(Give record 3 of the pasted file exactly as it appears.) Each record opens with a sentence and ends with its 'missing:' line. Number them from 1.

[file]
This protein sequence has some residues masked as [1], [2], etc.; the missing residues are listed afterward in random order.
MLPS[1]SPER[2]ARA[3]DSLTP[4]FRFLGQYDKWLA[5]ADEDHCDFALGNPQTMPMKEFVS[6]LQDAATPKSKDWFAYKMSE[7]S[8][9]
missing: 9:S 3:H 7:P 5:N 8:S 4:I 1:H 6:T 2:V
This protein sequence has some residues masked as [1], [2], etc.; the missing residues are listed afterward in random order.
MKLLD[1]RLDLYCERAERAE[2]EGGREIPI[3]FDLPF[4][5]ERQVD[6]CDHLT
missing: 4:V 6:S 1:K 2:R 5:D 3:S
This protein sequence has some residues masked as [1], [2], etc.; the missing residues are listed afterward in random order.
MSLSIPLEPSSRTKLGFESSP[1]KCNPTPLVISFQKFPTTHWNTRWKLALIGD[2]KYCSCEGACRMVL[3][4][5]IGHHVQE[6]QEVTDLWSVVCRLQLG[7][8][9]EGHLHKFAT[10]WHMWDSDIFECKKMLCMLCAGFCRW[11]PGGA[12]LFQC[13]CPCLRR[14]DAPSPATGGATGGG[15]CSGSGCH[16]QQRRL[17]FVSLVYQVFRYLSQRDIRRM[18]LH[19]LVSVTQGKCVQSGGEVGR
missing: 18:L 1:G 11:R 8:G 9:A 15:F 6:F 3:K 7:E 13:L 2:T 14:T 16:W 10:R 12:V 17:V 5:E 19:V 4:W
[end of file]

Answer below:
This protein sequence has some residues masked as [1], [2], etc.; the missing residues are listed afterward in random order.
MSLSIPLEPSSRTKLGFESSP[1]KCNPTPLVISFQKFPTTHWNTRWKLALIGD[2]KYCSCEGACRMVL[3][4][5]IGHHVQE[6]QEVTDLWSVVCRLQLG[7][8][9]EGHLHKFAT[10]WHMWDSDIFECKKMLCMLCAGFCRW[11]PGGA[12]LFQC[13]CPCLRR[14]DAPSPATGGATGGG[15]CSGSGCH[16]QQRRL[17]FVSLVYQVFRYLSQRDIRRM[18]LH[19]LVSVTQGKCVQSGGEVGR
missing: 18:L 1:G 11:R 8:G 9:A 15:F 6:F 3:K 7:E 13:L 2:T 14:T 16:W 10:R 12:V 17:V 5:E 19:V 4:W